The reasons you give are more to do with how you can use own experiences and skills to benefit the company rather than what fruit you would pick from the fruit bowl.
‘If you could have dinner with three actors that are no longer living, who would you pick?’
This question is geared up to allow you to talk about people in your life who you might find interesting or inspiring.
With each actor you choose, think of several examples of how the work they’ve done has influenced or inspired you – and how you can bring this back to your career.
There were only 28 babies in 2013 called Gary – could you remember this for an interview question?
Remember – if you’re naming people because you think they’ll make you sound intelligent you won’t get anywhere if you’ve just said a name to sound impressive but don’t actually have a clue who they are.
‘How many hours would it take to clean every single window in London?’
To work this out you’ll need a lot longer than the time given in an interview so therefore the answer you give is more to do with how you think about the process of solving the question – rather than coming up with the answer itself.
Add to this the fact buildings are popping up all the time in London, just take the stat last year that 260 new tower blocks were currently planned for the London skyline, and it’s a near-on impossible task to come up with a factually correct reply.
Instead think about how many people there are in London – eight million – and how many businesses – 3 million listed on Companies House for the whole of the UK – and you can start to think about the answer.
However, when you start factoring in the size of the window and the ability of the window cleaner, you’re on sticky ground.
Replying with an answer on how you would go about finding out an approximate number will work in your favour as it shows how you deal with pressure and problem solving.
‘How do you get an elephant in a fridge?’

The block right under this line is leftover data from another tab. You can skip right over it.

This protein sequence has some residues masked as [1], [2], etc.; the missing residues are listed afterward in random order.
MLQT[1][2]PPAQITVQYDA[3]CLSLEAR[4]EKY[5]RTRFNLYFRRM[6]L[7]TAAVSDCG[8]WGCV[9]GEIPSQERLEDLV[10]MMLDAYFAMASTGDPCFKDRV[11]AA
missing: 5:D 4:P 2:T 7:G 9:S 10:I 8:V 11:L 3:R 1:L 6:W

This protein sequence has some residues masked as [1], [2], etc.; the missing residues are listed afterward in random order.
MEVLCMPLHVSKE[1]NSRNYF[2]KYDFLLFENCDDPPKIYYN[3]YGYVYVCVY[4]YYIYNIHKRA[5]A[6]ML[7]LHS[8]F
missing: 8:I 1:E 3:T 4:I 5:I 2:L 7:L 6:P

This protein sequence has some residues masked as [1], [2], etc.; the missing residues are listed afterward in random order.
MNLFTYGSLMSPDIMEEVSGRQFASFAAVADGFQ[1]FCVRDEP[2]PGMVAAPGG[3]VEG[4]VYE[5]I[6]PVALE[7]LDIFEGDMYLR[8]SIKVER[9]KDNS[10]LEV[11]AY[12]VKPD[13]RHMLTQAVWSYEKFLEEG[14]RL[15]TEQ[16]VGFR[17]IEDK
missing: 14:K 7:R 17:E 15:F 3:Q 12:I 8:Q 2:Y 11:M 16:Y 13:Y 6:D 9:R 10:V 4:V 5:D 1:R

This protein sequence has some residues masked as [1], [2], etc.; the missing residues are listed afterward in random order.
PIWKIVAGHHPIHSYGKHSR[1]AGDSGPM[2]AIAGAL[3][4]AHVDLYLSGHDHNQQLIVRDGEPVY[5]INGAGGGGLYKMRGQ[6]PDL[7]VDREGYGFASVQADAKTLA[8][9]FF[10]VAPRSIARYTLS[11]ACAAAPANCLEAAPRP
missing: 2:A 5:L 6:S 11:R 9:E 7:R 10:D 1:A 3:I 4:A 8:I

How big is the fridge?
Approach this one by considering why you would ever need to get an elephant in a fridge. As the reasons are pretty bizarre (unless perhaps you’re a zookeeper?) it’s better to creatively consider it and answer something like – ‘Take the giraffe out first’.
This way you’ve considered the size and practical issues and instead of questioning the action you’re finding a response to it.
‘If the time is quarter past 3, what is the angle measurement on the clock?’
The answer is 7.5 degrees. As the hour hand moves around the clock every 12 hours and there is 360 degrees in 12 hours or 30 degrees per hour.
The hour hand points exactly at the 3 at 3 o’clock and when 15 minutes has passed the hour hand will be pointing 7.5 degrees past it.
Finding out how many nappies are bought each year is more to do with how you work under pressure
‘If you had three minutes alone in a lift with the CEO, what would you say?’
This is not the time for waffling, you’re being asked to give a succinct summary which shows your skills and characteristics and interest in the company you’ may be about to join.
Steer clear from the ‘How did you get where you were’ type questions and go for something which will make you stand out and memorable.
‘What will you be famous for?’
Solving world peace? Curing cancer? Go for something you truly believe in which you can also link back to the benefit of the company.
‘How many nappies are purchased per year in the UK?’
Unless you work at Pampers it’s unlikely you’ll be able to pull this one out of your sleeve. You could make a rough estimate by approximating the birth rate, and how many a baby would need every day and go from there.
Courtesy: Daily Mail Online